“The week’s activities began with the General Assembly of the International Federation of Horse Racing Academies (IFHRA) on May 1. The three-day World Arabian Horse Racing Forum began on May 2 and experts on various aspects of Purebred Arabian racing were discussed and debated over seven sessions.

Earlier on the final day of the Forum, a committee was formed with over 20 members to try and find solutions to the problems dogging the progress and promotion of Purebred Arabian racing. The Committee will be headed by Ms. Sawaya and also includes the WAHO President

JALDI KARO WINS IN SWEDEN Owner-trainer Maria Hagman-Eriksson scored another victory in a HH Sheikh Mansoor Bin Zayed Al Nahyan Global Arabian Horse Flat Racing Festival race when Jaldi Karo won the Wathba Stallions Cup (Group 3) race at Jägersro in Sweden on May 23.



Federation of Horse Racing Academies (IFHRA) and Chairperson of Ladies & Apprentice Racing Committees in the International Federation of Arabian Horse Racing Authorities (IFAHR) congratulated HH Sheikh Mansoor on the success of Deryan and Baseel. “It is a grand double for HH Sheikh Mansoor and both the winning horses are from Munjiz, a stallion that stands at the Wathba Stallions, also owned by HH Sheikh Mansoor,” she said.

Jaldi Karo (GB) (C) Nils Rosenkjaer

Ten runners lined up for the €15,000 Group 3 PA race run on the Dirt at Jägersro over 1730m. Inside the last hundred meters three horses were lying side by side with Maria Hagman-Eriksson’s Jaldi Karo under jockey Per Graberg eventually denying Macallan, a two-time winner of the Wathba Stallions Sprint Cup. Macallan was ridden by Martin Rodrigues and the newly imported Al Mounteze Monlau under E. Chaves finished third.The winning time was 2 minutes and 0.9 seconds. HH Sheikh Mansoor horses score double in Toulouse Horses owned by Yas Horse Racing Management, the racing arm of His Highness Sheikh Mansoor Bin Zayed Al Nahyan, Deputy Prime Minister of the UAE and Minister of Presidential Affairs, won two races in Toulouse, France on Friday, June 1. First it was Deryan in the able hands of Alexandre Gavilan that tasted success in the Prix Norniz, a 1600 metre race for maidens. Deryan, a three-year-old colt by Munjiz, led home a 1-2-3 for trainer Didier Guillemin. The second success came in the Prix Fedora-Wathba Stallions Cup, a race run under the umbrella of the HH Sheikh Mansoor Bin Zayed Al Nahyan Global Arabian Horse Flat Racing Festival. Another Munjiz colt, Baseel, trained by Thomas Demeaulte and ridden by Valentin Seguy scored in the 12-horse race also run over 1600m.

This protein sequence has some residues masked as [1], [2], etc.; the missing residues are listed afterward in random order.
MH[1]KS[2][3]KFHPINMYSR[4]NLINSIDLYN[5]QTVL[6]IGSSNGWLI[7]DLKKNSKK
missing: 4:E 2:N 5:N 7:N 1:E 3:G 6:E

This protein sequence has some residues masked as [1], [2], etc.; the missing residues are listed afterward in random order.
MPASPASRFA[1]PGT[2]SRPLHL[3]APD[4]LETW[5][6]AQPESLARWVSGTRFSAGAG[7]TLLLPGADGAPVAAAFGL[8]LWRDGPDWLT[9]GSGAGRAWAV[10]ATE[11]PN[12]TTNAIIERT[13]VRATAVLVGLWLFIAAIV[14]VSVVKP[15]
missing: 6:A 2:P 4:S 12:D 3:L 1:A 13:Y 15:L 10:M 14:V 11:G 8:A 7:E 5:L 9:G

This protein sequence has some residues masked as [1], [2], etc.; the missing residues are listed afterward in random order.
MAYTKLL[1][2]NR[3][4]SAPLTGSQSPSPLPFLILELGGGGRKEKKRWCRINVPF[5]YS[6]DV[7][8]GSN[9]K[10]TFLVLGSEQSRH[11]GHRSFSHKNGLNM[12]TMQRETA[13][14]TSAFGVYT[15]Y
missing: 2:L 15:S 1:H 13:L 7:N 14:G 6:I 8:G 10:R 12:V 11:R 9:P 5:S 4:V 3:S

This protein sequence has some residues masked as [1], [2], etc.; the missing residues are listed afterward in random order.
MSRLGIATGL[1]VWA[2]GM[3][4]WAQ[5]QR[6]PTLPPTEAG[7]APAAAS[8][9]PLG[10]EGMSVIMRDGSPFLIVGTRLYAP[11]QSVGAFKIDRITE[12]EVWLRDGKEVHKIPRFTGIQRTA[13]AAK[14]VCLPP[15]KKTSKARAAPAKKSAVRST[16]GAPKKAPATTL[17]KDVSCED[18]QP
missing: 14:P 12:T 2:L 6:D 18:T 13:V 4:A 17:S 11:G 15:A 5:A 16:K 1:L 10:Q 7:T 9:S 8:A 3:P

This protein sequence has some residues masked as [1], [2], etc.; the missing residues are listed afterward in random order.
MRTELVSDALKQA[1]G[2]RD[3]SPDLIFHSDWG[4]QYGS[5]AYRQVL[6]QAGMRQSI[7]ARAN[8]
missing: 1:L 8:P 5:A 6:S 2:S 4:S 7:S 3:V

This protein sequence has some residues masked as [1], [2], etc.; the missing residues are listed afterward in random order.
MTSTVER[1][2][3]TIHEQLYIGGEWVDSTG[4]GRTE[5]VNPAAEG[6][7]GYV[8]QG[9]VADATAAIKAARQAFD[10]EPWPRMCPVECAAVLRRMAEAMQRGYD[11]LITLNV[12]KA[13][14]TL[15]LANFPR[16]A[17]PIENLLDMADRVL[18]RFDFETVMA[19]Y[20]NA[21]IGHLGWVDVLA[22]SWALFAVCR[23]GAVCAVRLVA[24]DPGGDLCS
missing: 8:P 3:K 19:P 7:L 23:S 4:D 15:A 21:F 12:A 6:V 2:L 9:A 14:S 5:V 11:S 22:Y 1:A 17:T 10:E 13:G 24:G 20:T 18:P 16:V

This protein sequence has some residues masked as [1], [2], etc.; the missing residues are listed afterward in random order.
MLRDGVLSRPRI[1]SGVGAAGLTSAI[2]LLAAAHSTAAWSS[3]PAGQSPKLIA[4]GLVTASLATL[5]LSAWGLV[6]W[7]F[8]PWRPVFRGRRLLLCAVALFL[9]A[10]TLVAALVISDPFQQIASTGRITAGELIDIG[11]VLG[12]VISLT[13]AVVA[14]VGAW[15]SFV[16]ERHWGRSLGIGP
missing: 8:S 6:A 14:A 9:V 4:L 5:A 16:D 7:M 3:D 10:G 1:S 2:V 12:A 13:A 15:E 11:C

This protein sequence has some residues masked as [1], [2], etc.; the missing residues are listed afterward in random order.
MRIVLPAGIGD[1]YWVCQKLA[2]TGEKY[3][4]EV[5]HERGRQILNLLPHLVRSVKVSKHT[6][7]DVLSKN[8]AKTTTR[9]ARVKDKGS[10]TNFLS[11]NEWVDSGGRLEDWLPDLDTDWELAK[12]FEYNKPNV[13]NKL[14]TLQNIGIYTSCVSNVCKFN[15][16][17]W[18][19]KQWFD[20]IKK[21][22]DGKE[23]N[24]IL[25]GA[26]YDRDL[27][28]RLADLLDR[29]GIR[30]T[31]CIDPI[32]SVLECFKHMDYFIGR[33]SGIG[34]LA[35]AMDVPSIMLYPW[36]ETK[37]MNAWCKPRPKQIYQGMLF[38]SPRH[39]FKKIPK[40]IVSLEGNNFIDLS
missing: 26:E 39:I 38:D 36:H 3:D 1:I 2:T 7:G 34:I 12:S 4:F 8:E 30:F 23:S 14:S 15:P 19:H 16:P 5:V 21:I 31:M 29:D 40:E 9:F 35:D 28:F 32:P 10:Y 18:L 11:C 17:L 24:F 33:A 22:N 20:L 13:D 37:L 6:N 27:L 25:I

Baseel (FR) Photo supplied by Sh. Mansoor Festival

Zells Zenyatta wins Wathba Stallions Cup in Brazil The imported Zells Zenyatta won the HH Sheikh Mansoor Bin Zayed Al Nahyan Global Arabian Horse Flat Racing Festival’s Grande Premio Wathba Stallions (local Gr3 PA) in the Year of Zayed race in Sao Paulo, Brazil. "I'm happy because Zells Zanyatta broke the distance record. She is a fantastic mare who has won five races from six and we are looking forward to the next challenges," said owenr Rodrigo Schulze. Almir José Ribeiro, vice-president of ABCCA and HARC Board of Directors, said, “We thank the HH Sheikh Mansoor Bin Zayed Al Nahyan Global Arabian Horse Flat Racing Festival for their support in organizing this race for Purebred Arabian horses here in Brazil. We also thank the Jockey Club of Sao Paulo for inviting us to stage this race on the Sao Paulo Grand Prix Festival race meeting.”

Ms. Lara Sawaya, Executive Director of HH Sheikh Mansoor Bin Zayed Al Nahyan Global Arabian Horse Flat Racing Festival, Chairperson of the International THE ARABIAN RACEHORSE


ANOTHER SHEIKH ZAYED CUP FOR MACALLAN Over 50,000 horse racing fans and Swedish citizens marked Sweden’s National Day at the Gardet Park and witnessed a fine display of racing by the Purebred Arabian horses as the HH Sheikh Mansoor Bin Zayed Al Nahyan Global Arabian Horse Flat Racing Festival completed its fifth year of partnership in celebrating the June 6 holiday. In the premier race series of the Festivalthe Sheikh Zayed Bin Sultan Al Nahyan Cup (LR PA), it was Macallan that registered a second successive triumph under Martin Rodrigues, ahead of Dynamites and Jaldi Karo over 1500m. The winning time was 1:59.10.

Macallan(SE) Photo supplied by Sh. Mansoor Festival

Belgium’s Sara Vermeersch on What A Wonder emerged victorious in the HH Sheikha Fatima Bint Mubarak Ladies World Championship race while little Stina Landh on Sjobrisens Bayonett won the HH Sheikha Lateefa Bint Mansoor Bin Zayed Al Nahyan International Pony championship race at the Gardet Park in Stockholm on Wednesday. The €35,000 race is run as part of ‘Year of Zayed’ marking the great UAE leader’s 100th birth anniversary. FEsstival Director Ms Sawaya commented: “Today once again we saw a record crowd and we thank the Swedish officials for their support to Purebred Arabian horses. The Festival has grown in stature over the last 10 years and today we are looking to break more barriers, especially for lady jockeys as well as equestrian sport,” she added. ANOTHER WIN FOR VERMEERSCH After her superb win in Stockholm Belgium’s Sara Vermeersch excelled once again, this time on home turf in the HH Sheikh Mansoor Bin Zayed Al Nahyan Global Arabian Horse Flat Racing Festival’s Wathba Stallions Cup at the Hippodrome de Wallonie in Ghlin, Belgium on Friday, June 22.